Author Topic: Repairing Tektronics CFG250 function generator  (Read 855 times)

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Offline jadetortoise

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Repairing Tektronics CFG250 function generator
« on: December 11, 2019, 04:05:43 am »
I recently picked up a Tektronics CFG250 function generator on ebay. It powers on but the output wasn't working. I found the schematic online and have verified that all the voltage rails in the power supply work (-30, -15, 5, 15, 30V, though both 30V rails were closer to 25V). I also verified that the triangle-wave, square-wave, and sine-wave generators work all the way up to where they enter the output amplifier.

That's where I get lost.  I'm trying to understand how the output amplifier works, but the first pair of transistors gets me stumped. It kind of looks like some sort of current mirror, but has the emitters connected rather than the bases. I'm guessing that this configuration lets the DC offset be applied to the output of 2nd base, with the collector carrying the AC signal to the rest of the amplifier. Is this supposed to be the case? While the 3rd pair of transistors looks to be a push/pull configuration, I'm confused by the middle pair, which seem to be driven only by the 15V rails.

Currently the output is stuck at ~-25V and Q13 gets very hot. I'm probably going to replace Q13, but I can't trace the AC signal that far into the circuit and was wondering if I should be looking to replace the other transistors. I've already verified that all the electrolytic caps in this circuit are fine.
 

Offline duak

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Re: Repairing Tektronics CFG250 function generator
« Reply #1 on: December 11, 2019, 06:54:10 am »
Function generators often use some slightly unusual configurations to increase the speed and bandwidth.  Q11 is a common base voltage amplifier that has less voltage gain than the standard common emitter, but it has an extended bandwidth.

Q14 and/or Q12 are probably shorted between collector and emitter.

 
 

Offline Tomorokoshi

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Re: Repairing Tektronics CFG250 function generator
« Reply #2 on: December 11, 2019, 02:46:11 pm »
Mine here at work had similar symptoms. I fixed it by replacing one of the PNP transistors, either Q11 or Q14 from what I can tell from the schematic. I used this part:
https://www.digikey.com/products/en?keywords=2N2905ACS-ND

I also bought the NPN complement:
https://www.digikey.com/products/en?keywords=2N2219ACS-ND

I bought two each of the PNP and NPN, but I only used one PNP. I can't find my notes on the repair so I don't know which location I replaced.
 

Offline jadetortoise

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Re: Repairing Tektronics CFG250 function generator
« Reply #3 on: December 11, 2019, 11:48:45 pm »
Good call on the short being on Q14. Q14 is responsible for the final negative side output and was dragging the output to the negative rail. I removed it and the positive portion of the output waveform reappeared. I guess Q13 was getting hot because it was effectively conducting to the negative rail. Time to buy a couple replacements like you did. Probably only need the Q14 though. I'm glad it's not Q11/Q12 because those part numbers are obsolete now.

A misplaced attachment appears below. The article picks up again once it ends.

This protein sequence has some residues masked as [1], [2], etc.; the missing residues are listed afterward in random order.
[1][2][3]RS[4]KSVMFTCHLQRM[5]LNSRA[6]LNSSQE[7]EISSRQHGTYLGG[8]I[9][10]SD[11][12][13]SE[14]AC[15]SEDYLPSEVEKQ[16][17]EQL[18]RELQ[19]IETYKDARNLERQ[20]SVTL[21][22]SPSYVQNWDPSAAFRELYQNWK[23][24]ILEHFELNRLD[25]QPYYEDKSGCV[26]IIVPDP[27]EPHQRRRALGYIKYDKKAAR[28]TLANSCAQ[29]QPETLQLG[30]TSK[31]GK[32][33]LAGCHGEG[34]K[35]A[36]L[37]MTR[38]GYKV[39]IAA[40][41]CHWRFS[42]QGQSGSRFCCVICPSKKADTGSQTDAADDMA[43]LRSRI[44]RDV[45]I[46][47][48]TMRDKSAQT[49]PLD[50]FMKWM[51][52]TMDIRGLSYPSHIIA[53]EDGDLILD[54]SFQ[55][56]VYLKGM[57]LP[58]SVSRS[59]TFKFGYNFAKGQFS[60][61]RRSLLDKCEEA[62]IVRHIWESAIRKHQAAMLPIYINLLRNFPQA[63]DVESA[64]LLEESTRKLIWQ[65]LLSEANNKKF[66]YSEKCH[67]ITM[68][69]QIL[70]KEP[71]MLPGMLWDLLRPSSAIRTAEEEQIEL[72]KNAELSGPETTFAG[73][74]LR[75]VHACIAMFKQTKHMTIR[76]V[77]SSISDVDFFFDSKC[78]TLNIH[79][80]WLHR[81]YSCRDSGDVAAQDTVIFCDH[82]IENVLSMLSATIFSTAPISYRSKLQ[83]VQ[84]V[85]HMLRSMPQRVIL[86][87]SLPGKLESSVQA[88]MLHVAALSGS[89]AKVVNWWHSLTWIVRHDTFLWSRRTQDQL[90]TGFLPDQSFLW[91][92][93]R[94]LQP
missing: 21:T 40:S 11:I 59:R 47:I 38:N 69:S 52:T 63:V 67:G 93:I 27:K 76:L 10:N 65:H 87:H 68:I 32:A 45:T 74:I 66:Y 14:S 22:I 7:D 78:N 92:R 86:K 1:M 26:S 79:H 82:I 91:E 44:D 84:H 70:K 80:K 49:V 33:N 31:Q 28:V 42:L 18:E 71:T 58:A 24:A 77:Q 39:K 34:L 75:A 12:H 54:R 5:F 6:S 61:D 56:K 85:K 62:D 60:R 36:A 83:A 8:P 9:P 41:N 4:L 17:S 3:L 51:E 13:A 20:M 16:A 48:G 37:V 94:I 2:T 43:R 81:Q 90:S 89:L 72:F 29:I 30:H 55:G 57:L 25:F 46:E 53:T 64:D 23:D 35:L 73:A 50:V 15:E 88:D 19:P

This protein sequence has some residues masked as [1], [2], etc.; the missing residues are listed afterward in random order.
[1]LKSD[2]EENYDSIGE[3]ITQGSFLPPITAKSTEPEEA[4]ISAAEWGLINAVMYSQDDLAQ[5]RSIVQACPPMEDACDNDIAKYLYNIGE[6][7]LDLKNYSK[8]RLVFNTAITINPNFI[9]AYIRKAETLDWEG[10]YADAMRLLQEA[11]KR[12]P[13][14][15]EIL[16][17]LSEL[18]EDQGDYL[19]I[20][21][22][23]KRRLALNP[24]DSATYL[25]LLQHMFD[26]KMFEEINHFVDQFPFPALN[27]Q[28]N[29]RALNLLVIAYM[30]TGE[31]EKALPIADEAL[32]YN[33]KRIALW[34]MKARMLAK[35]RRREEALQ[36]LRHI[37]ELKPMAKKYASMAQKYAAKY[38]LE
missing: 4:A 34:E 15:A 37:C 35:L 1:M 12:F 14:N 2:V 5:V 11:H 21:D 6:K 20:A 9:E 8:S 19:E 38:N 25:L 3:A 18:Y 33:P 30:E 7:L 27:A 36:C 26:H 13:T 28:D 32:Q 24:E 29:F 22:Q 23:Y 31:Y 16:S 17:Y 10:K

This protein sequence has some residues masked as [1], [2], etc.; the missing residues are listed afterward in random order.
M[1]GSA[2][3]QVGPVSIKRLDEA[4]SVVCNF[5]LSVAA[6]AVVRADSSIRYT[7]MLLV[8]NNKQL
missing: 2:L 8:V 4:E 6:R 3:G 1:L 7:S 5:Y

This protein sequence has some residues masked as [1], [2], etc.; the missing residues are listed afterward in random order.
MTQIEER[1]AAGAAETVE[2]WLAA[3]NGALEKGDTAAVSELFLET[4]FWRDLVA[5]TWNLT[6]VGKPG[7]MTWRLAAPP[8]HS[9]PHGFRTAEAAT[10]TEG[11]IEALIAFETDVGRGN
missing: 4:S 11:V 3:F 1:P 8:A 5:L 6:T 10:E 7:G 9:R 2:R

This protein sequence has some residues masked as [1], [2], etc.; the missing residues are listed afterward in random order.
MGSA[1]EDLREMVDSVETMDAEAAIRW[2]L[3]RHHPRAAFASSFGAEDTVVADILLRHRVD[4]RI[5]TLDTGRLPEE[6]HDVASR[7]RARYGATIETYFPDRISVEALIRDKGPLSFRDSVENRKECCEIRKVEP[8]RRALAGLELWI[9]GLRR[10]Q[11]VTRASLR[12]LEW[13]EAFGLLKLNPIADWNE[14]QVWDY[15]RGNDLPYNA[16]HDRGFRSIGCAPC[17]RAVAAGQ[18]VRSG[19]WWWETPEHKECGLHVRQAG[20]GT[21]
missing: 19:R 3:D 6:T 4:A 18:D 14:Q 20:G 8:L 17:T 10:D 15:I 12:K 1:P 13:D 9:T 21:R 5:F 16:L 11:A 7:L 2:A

Offline magic

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Re: Repairing Tektronics CFG250 function generator
« Reply #4 on: December 12, 2019, 08:28:56 pm »
FYI, Q9/Q10 is a long tail pair, an absolutely classic circuit which makes the input stage of almost all DC coupled amplifiers.
Q11 configuration is known as folded cascode and Q12 is its active load (a constant current sink).

If the waveform reappeared, Q9 to Q12 are good.
 

Offline jadetortoise

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Re: Repairing Tektronics CFG250 function generator
« Reply #5 on: December 13, 2019, 12:22:59 pm »
Thanks for the help. It so much easier to search for information about a configuration when you have a name to attach to it, rather than just scanning images on google for something similar.
 

Offline David Hess

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Re: Repairing Tektronics CFG250 function generator
« Reply #6 on: December 14, 2019, 01:53:32 am »
I do not remember seeing that configuration before but I am sure I have.  Q11 and Q12 are configured as a current source and current sink with an idle current set by Q12 at about 5.4 milliamps.  Q11 would supply double that current from a halved emitter resistor however the differential pair sinks the excess current from Q11's emitter to control the output voltage. 

The complementary pair of of Q10 driving Q11's emitter is called a folded cascode and is common to prevent stacking of each stage's shift in voltage level.  Since the emitter of Q11 holds the collector of Q10 at a constant voltage just like a normal cascode, Miller feedback is reduced increasing gain-bandwidth product.  Q11's sees considerable Miller feedback however its base has a very low AC impedance, unlike Q10, so the effect is minimized.
 


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